Boris Johnson is 'innocent until proven guilty' says Rees-Mogg
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Allies of the embattled Prime Minister has reportedly warned him that he must “reset” Downing Street after the top civil’s report by sacking more people. If he fails to do this the current crisis could drag on, they have reportedly said.
There is a concern among figures who have spoken to the PM recently that the shake-up of Number 10 planned for next week does not go far enough.
They believe that it won’t go far enough to convince the public and Tory MPs that he has fully acknowledged problems revealed in the “partygate” scandal.
But supporters who have discussed the situation with Mr Johnson in recent weeks have told The Telegraph they fear his “reset” plans do not go far enough.
“It is all going to depend on his reaction. I still think that is the big issue,” said one source.
“If he is contrite, if he moves the agenda on, if he changes people – I think those are things that will make a difference.
“If he doesn’t do that, then I think the letters will rush in. This can’t go on, this has to be a big reset.”
A second source said: “We need to do a major reset to get through the May elections. I’m worried that what is coming is not enough.”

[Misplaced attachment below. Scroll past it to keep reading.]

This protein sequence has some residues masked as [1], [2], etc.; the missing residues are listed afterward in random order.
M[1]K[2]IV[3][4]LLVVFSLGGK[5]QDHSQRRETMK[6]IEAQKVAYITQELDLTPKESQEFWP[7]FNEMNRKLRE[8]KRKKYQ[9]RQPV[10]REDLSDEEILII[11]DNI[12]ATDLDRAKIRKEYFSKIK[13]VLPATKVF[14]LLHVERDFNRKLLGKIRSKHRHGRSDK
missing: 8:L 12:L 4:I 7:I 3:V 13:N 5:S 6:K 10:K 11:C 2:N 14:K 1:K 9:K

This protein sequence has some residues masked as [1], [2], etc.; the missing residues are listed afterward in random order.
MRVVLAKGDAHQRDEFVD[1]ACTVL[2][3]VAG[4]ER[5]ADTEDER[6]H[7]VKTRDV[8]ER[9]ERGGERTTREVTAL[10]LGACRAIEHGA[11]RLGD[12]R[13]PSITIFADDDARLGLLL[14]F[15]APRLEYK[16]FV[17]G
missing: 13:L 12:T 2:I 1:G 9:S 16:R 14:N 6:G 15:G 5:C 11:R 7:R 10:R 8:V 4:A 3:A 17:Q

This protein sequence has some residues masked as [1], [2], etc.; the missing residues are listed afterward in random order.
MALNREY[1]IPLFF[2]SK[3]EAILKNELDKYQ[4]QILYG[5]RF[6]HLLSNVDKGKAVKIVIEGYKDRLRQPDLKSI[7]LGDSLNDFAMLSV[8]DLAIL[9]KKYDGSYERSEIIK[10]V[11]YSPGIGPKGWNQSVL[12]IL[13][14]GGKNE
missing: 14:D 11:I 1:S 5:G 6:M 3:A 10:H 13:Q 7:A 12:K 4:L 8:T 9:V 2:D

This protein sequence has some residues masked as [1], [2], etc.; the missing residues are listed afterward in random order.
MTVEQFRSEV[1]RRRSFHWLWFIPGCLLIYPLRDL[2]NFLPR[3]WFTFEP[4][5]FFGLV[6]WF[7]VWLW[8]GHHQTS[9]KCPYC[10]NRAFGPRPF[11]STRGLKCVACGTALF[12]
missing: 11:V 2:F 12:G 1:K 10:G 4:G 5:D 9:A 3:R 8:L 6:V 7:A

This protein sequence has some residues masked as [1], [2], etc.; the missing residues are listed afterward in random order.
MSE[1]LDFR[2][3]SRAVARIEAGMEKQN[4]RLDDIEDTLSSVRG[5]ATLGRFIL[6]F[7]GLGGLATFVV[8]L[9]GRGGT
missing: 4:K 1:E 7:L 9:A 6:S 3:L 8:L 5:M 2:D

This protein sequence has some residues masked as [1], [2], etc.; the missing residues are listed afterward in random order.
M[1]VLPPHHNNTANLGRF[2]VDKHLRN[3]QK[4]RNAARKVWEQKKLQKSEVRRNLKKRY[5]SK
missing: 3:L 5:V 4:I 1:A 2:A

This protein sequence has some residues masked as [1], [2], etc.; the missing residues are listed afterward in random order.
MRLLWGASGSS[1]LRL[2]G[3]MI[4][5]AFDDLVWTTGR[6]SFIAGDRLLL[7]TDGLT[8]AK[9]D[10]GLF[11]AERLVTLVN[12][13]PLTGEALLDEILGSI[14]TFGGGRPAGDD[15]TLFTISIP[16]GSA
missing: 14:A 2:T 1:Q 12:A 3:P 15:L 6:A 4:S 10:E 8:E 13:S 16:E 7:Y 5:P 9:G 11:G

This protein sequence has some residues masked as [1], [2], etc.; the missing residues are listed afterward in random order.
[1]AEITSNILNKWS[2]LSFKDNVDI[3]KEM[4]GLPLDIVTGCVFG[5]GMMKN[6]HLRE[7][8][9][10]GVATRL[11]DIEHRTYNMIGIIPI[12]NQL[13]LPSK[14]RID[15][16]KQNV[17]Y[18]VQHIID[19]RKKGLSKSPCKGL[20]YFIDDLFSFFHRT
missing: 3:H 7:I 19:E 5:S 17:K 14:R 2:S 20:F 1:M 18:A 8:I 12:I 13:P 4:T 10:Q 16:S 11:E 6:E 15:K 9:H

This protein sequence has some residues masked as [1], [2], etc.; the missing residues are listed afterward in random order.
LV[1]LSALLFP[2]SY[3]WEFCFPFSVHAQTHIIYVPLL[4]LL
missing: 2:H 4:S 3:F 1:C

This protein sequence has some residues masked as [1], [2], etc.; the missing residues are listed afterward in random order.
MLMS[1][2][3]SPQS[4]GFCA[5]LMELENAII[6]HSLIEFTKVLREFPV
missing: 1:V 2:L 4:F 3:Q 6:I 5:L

The behind-the-scenes discussions come as the political establishment waits with bated breath for the publication of Ms Gray’s report.
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Its findings of alleged lockdown-breaking parties at Number 10 could be handed in at any moment.
Mr Johnson will then decide when they are released to the public – something he has vowed to do swiftly.
Earlier today the Prime Minister denied he was delaying its publication.
And with many MPs having returned to their constituencies for the weekend, it appears unlikely that it will appear before Monday.
Whatever is published, the Cabinet Office is keen to ensure none of its contents undermines an ongoing Metropolitan Police probe into the matter.
Earlier this week Met Police boss Cressida Dick announced that the force was investigating “a number of events” that had taken place in Downing Street and Whitehall over the last two years in relation to potential breaches of Covid-19 regulations.
But she added: “The fact that we are now investigating does not, of course, mean that fixed penalty notices will necessarily be issued in every instance and to every person involved.”
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